AGI and the Final Kingdom

In history, we are reminded that all is in flux. America is likened to Rome. China today is likened to the Tang Dynasty many centuries ago. Europe was pure barbarity, then Europe was the leader of technology and economic development. Empires and kingdoms rise – and then at some point fall.

“They are the sowers, their sons shall be the reapers, and their sons, in the ordinary course of things, must yield the possession of the harvest to new competitors with keener eyes and stronger frames.” – Ralph Waldo Emerson, Essays Second Series: Manners

We assume that these cycles can and will continue indefinitely – with different ethnic groups and different styles of government gaining and losing prominence.

We forget that the same is so with species.

I present a hypothesis:

The advent of artificial general intelligence will make the leading technological and economic power of the 21st century into the final human kingdom. This kingdom will largely develop, release, and (at least initially) direct the trajectory of post-human intelligence that will ultimately overtake humanity.

This implies that – at some point in AGI development – national interests will commandeer AGI development efforts.

In China, “private sector” companies are already directed by the CCP, and entirely beholden to the government’s whims and goals for expansion or power. In the USA, we can’t long expect the DoD to sit back and watch as an AGI lab is clearly about to birth something more powerful than the US military. When that moment comes, or as we approach it, I suspect the tanks will roll up to OpenAI (or whoever’s) doorstep, and they keys will be handed over.

It is possible that for hundreds of years, different empires and systems of homo sapien governance will rise and fall. I suspect this will not be the case, and a great many AI researchers suspect a Singularity scenario before the 2070s (Dec 2023 note: This article was published in 2019, when 2060 AGI timelines seemed reasonable. Now, nearly everyone’s timelines are shorter).

If these are the Final Kingdoms, here’s what that might mean:

  • Great power countries (US / China) will more and more orient their economic and technological development goals around artificial general intelligence and cognitive enhancement (read: World Eaters) – this will begin with China and their more long-term thinking, top-down government – but the US will follow in AGI efforts once they understand the threat.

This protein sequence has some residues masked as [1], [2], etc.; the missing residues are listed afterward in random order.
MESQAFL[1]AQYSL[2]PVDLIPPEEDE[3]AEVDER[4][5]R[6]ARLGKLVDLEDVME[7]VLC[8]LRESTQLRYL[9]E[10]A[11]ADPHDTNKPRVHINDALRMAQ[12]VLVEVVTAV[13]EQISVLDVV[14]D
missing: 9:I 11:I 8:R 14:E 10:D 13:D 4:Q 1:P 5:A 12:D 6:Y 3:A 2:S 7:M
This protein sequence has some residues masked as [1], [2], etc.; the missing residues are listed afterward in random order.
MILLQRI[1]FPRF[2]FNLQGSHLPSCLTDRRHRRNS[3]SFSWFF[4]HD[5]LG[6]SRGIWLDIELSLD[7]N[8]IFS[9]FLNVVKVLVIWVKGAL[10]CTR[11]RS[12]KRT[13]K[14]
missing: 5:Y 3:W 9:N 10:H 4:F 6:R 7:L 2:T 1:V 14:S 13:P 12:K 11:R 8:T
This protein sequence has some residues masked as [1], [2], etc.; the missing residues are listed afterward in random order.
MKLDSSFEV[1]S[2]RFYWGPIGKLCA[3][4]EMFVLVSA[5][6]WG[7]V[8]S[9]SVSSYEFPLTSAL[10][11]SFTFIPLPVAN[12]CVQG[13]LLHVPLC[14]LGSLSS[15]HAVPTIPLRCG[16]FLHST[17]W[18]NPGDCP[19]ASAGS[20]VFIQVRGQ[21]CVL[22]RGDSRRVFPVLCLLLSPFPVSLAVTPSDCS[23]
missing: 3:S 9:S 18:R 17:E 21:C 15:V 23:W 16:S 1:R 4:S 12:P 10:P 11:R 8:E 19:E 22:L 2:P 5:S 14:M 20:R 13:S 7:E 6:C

• Less powerful countries (most of the EU, smaller Asian nations) will band together to attempt to (a) lessen the dominance of great power countries, and/or (b) create some kind of global governance and transparency around AGI and neurotech, in order to ensure that the benefits of these technologies can’t be wielded unfairly or destructively by the great powers.
  • The US and China, and the most powerful AI tech firms on earth today (Google, Facebook, Baidu, etc) will ground their long-term strategy in more than economic victory, but in controlling AGI and controlling the virtual experience of human beings (read: Substrate Monopoly).
  • It behooves China to act quickly on AGI development in light of its looming demographic (aging, population decrease) problem – with a laser focus and direct goal (as we’ve already seen in China’s ambitious AI national plans).

I have no crystal ball, and I can’t be sure that the Final Kingdom premonition will hold true, but for not I suspect it will.

If the Final Kingdom is a remote possibility, then I would argue the following:

  • Organizations like the United Nations should address more than AI’s privacy and social justice concerns, but its preeminent place at the center the greatest (and potentially final) power struggle on earth.
  • The West should seriously consider its economic and technological competitive standing in the 21st century – if it wants to see its interests represented in an artificial intelligence-enabled future, or simply to not be beholden to another nation that creates AGI first, then it ought to.
  • More multilateral effort (particularly between the US and China) should be fostered, in an effort to build affinity between businesspeople and AI/neurotechnology researchers, making enemizing and conflict between the two nations more difficult.
  • International bodies should address frankly that there is a grail to which great powers are aspiring, and this should spurn open dialogue as to how we as “team humans” (all homo sapiens) can handle the national incentives to competition, and somehow direct the trajectory of intelligence together, even if ultimately it means that homo sapiens will not hold the highest reigns of power on earth.

My own interviews with Chinese and US AI innovators (both CEOs and researchers) – and within multilateral AI conversations at the United Nations between the US and China – leads me to believe that conflict isn’t necessarily inevitable… though I still consider it likely.

The cosmopolitain spirit is stronger than it ever has been, and we’ll need as much of it as we can in the years ahead. Maybe humans will create a kind of shared Final Kingdom together. Maybe, as Hugo de Garis has suggested, the greatest war ever fought will be fought over this issue of species dominance (read: Political Singularity).

Time will tell.


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